This responsibility is also directly oriented to protecting the rights of civilians who need the opportunity to receive the complete assistance and support in order to recover after the use of the military forces. In this case, the organisers of the military intervention are responsible for the following reconstruction of the regions where the arms were used in order to provide the civilians with the necessary support and overcome the outcomes of the crisis. In spite of the fact that this option does not include the direct intervention of the international forces, it is assumed that the reconstruction can follow only the intervention. From this point, this responsibility is as controversial as the responsibility to react, as it is noted by such researchers as Follesdal, Blatter and Williams.
The humanitarian interventions that were developing during the 1990s provided an example of the exceptional and rather radical military approach to regulating the conflict situation in the state the sovereignty of which was rather questioned. Thus, humanitarian interventions became the direct response to the necessity of addressing the internal conflict in states that could not guarantee the protection of their citizens’ rights. From this point, no actual ‘humanitarian’ intervention was proposed for addressing the conflict in Rwanda or Kosovo, for instance. The actions of the international community to respond to the crisis in Rwanda were not enough, when actions of the NATO in Kosovo can be discussed as getting out of control, and the public could only focus on mass bombings instead of the resolution of the crisis. The global community needed the new effective doctrine or strategy in order to address the problems of genocide or mass killings of civilians in different states over the globe. In this context, the R2P doctrine was proposed as an alternative to the previously used humanitarian intervention. Thus, the focus on the humanitarian intervention was only the temporary measure.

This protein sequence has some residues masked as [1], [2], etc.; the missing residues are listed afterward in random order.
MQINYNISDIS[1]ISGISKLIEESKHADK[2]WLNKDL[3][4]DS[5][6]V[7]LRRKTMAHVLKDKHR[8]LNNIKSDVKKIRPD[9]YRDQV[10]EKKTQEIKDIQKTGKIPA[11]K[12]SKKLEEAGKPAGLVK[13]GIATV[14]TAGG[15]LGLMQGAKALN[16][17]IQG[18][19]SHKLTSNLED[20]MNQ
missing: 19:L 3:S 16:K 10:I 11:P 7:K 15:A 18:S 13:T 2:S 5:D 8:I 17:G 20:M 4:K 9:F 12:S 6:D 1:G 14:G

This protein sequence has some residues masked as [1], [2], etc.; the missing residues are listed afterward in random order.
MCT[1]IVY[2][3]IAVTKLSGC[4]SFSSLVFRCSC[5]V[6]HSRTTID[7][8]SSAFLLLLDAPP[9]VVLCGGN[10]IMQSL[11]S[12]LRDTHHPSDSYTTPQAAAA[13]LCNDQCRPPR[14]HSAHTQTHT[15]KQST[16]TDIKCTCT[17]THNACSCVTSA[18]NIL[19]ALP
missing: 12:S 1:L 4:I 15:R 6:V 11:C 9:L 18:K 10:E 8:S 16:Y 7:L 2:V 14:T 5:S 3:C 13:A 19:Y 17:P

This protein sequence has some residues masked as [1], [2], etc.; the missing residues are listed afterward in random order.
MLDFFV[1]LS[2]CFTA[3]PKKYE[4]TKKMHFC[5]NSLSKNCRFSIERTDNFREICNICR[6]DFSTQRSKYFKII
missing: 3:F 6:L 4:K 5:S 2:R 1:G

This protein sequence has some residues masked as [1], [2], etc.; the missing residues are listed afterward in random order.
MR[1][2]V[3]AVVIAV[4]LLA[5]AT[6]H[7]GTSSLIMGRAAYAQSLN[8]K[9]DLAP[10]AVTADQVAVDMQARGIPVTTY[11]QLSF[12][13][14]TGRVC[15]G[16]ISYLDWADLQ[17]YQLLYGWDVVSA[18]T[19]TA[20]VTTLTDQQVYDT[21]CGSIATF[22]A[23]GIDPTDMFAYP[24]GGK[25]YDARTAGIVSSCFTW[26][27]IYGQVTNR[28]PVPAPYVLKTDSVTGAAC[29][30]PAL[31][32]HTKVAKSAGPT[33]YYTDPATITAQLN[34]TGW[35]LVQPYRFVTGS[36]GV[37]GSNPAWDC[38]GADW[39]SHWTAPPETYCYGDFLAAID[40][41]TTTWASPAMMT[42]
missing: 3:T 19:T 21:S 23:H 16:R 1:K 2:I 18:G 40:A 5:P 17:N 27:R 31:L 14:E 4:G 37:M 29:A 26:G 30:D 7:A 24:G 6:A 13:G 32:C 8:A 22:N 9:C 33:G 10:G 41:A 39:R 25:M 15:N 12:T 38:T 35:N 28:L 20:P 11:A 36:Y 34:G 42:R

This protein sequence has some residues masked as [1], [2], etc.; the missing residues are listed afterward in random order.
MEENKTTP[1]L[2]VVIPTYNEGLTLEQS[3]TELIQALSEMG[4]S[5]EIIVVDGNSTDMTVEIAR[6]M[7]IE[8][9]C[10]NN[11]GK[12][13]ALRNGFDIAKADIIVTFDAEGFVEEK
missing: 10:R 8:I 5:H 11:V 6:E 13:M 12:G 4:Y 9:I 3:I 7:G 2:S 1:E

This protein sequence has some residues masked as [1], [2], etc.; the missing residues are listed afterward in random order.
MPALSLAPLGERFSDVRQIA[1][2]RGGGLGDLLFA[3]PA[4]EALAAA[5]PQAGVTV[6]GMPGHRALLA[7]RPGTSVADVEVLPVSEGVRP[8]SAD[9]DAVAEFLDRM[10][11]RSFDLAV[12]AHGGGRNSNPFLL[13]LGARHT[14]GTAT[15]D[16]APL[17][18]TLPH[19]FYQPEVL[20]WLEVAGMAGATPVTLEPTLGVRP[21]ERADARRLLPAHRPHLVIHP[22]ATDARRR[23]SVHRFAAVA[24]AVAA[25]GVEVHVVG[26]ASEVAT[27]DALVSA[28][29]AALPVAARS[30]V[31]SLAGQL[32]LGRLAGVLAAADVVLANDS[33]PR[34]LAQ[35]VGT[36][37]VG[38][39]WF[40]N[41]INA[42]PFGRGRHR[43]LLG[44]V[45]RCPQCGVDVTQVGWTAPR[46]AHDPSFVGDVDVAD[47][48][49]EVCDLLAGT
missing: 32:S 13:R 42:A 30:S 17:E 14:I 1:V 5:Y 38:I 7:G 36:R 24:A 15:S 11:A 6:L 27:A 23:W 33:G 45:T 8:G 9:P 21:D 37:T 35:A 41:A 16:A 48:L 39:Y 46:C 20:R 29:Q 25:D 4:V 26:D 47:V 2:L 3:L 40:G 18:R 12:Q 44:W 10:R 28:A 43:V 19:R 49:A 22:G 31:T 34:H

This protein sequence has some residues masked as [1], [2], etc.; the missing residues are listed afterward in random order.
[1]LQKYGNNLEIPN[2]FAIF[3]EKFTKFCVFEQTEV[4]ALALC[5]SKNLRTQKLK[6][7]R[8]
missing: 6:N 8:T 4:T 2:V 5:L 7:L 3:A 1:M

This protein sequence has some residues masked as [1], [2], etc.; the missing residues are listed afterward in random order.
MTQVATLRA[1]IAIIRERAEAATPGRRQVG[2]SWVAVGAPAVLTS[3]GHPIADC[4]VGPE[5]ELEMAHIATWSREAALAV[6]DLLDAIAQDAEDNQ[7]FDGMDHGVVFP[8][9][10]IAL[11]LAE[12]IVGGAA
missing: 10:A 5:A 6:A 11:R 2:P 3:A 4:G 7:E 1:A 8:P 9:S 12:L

In spite of the fact that many researchers discuss the responsibility to protect as similar to the humanitarian intervention in its main principles, the proponents of the new doctrine accentuate the changes in the role of the civilians. Thus, the R2P doctrine guarantees the protection of the citizens’ rights and interests rather than the focus on the interveners’ rights. The developers of the R2P concept also proposed a range of criteria to assess the situations and to discuss whether it is reasonable to refer to the military intervention or other tools in each concrete case. Furthermore, the authors of the R2P doctrine also focused on dividing the responsibility to protect into several elements in order to determine separate steps for addressing crises and conflicts. It was also noted that if the responsibility to prevent is realised effectively, it is often possible to avoid the further military intervention.
In this context, it is important to understand why such a developed and holistic approach to conflict resolution as the R2P was not effectively applied to the case of Syria. Thus, it is also necessary to state what factors could influence the international community’s decisions to intervene or not in Syria. From this point, it is also important to discuss the triggers of the Syrian crisis in the next chapter, while focusing on the aspects of Arab Spring and on the evolution of the crisis in Syria that provoked the authorities assess possible actions to take.